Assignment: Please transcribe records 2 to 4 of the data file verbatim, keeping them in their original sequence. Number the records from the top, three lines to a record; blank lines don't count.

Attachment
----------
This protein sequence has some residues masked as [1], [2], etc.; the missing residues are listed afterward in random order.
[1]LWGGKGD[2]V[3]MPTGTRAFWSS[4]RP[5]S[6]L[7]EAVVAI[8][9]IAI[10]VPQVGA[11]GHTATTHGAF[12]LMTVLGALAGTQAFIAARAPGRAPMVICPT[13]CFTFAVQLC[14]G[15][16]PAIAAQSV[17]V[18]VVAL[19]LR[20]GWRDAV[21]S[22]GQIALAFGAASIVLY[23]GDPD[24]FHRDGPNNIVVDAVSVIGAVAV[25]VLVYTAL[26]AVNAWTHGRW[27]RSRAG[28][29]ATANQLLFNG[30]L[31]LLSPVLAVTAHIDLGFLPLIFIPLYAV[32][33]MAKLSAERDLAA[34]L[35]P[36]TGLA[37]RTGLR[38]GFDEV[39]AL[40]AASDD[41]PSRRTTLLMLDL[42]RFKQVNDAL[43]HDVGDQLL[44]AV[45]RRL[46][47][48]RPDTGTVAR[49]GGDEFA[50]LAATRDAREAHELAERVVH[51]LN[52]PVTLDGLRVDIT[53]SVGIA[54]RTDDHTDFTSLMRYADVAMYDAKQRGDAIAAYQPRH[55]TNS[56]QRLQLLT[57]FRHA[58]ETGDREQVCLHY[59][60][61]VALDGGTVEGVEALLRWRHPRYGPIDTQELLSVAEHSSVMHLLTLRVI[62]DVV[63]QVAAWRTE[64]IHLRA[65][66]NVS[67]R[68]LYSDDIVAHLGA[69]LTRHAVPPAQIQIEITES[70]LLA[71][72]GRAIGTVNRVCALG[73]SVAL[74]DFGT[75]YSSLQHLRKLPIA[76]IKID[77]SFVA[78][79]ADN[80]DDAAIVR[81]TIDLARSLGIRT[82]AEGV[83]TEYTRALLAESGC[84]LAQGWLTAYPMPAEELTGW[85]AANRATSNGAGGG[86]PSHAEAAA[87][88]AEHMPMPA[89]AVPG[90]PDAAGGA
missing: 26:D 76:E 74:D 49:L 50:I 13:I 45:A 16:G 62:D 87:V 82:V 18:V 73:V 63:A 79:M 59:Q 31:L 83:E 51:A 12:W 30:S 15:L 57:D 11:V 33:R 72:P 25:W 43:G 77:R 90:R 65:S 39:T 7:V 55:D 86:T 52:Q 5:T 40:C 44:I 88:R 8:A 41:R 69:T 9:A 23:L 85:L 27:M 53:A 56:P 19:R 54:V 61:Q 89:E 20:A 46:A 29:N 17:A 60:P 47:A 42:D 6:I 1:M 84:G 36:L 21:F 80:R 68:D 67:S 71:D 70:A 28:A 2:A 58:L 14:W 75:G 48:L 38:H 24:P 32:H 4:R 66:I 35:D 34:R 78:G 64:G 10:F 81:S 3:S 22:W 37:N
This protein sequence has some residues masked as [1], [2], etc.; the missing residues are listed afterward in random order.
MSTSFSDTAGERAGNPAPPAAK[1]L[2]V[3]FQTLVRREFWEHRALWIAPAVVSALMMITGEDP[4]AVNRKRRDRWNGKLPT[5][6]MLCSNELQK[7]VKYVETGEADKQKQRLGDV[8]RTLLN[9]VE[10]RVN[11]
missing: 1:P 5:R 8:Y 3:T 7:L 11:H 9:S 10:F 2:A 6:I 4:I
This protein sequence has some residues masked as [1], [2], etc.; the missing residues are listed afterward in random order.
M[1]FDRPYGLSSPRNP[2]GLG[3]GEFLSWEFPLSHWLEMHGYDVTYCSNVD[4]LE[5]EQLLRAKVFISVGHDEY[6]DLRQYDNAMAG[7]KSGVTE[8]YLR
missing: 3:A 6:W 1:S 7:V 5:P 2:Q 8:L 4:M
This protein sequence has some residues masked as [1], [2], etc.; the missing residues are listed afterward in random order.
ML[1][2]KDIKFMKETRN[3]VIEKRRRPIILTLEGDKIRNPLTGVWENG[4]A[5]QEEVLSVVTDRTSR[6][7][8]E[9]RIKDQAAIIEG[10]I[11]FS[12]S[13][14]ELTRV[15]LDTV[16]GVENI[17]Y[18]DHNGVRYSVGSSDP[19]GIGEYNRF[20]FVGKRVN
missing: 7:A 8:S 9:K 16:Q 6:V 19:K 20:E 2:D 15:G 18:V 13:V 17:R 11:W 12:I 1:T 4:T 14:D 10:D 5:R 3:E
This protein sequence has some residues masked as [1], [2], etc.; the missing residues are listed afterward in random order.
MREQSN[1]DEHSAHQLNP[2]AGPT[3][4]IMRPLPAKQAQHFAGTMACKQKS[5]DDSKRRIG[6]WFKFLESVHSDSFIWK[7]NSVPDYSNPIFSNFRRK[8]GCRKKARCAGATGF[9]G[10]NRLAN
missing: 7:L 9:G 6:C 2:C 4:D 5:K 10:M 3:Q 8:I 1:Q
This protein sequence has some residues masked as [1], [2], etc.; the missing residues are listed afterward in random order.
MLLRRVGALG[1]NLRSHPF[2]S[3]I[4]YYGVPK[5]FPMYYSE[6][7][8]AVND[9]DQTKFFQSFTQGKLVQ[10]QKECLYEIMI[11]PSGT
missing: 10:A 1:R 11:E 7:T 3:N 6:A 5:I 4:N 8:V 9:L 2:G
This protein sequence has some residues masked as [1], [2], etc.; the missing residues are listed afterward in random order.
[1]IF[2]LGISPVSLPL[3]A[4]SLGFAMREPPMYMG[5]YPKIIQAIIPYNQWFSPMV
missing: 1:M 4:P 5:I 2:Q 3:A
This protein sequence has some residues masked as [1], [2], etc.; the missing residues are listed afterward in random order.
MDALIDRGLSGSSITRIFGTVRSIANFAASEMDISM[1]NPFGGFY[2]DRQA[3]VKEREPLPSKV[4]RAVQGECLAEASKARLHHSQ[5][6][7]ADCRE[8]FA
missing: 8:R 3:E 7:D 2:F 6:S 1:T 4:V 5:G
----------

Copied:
This protein sequence has some residues masked as [1], [2], etc.; the missing residues are listed afterward in random order.
MSTSFSDTAGERAGNPAPPAAK[1]L[2]V[3]FQTLVRREFWEHRALWIAPAVVSALMMITGEDP[4]AVNRKRRDRWNGKLPT[5][6]MLCSNELQK[7]VKYVETGEADKQKQRLGDV[8]RTLLN[9]VE[10]RVN[11]
missing: 1:P 5:R 8:Y 3:T 7:L 11:H 9:S 10:F 2:A 6:I 4:I
This protein sequence has some residues masked as [1], [2], etc.; the missing residues are listed afterward in random order.
M[1]FDRPYGLSSPRNP[2]GLG[3]GEFLSWEFPLSHWLEMHGYDVTYCSNVD[4]LE[5]EQLLRAKVFISVGHDEY[6]DLRQYDNAMAG[7]KSGVTE[8]YLR
missing: 3:A 6:W 1:S 7:V 5:P 2:Q 8:L 4:M
This protein sequence has some residues masked as [1], [2], etc.; the missing residues are listed afterward in random order.
ML[1][2]KDIKFMKETRN[3]VIEKRRRPIILTLEGDKIRNPLTGVWENG[4]A[5]QEEVLSVVTDRTSR[6][7][8]E[9]RIKDQAAIIEG[10]I[11]FS[12]S[13][14]ELTRV[15]LDTV[16]GVENI[17]Y[18]DHNGVRYSVGSSDP[19]GIGEYNRF[20]FVGKRVN
missing: 7:A 8:S 9:K 16:Q 6:V 19:K 20:E 2:D 15:G 18:V 13:V 17:R 11:W 12:I 1:T 4:T 14:D 10:D 5:R 3:E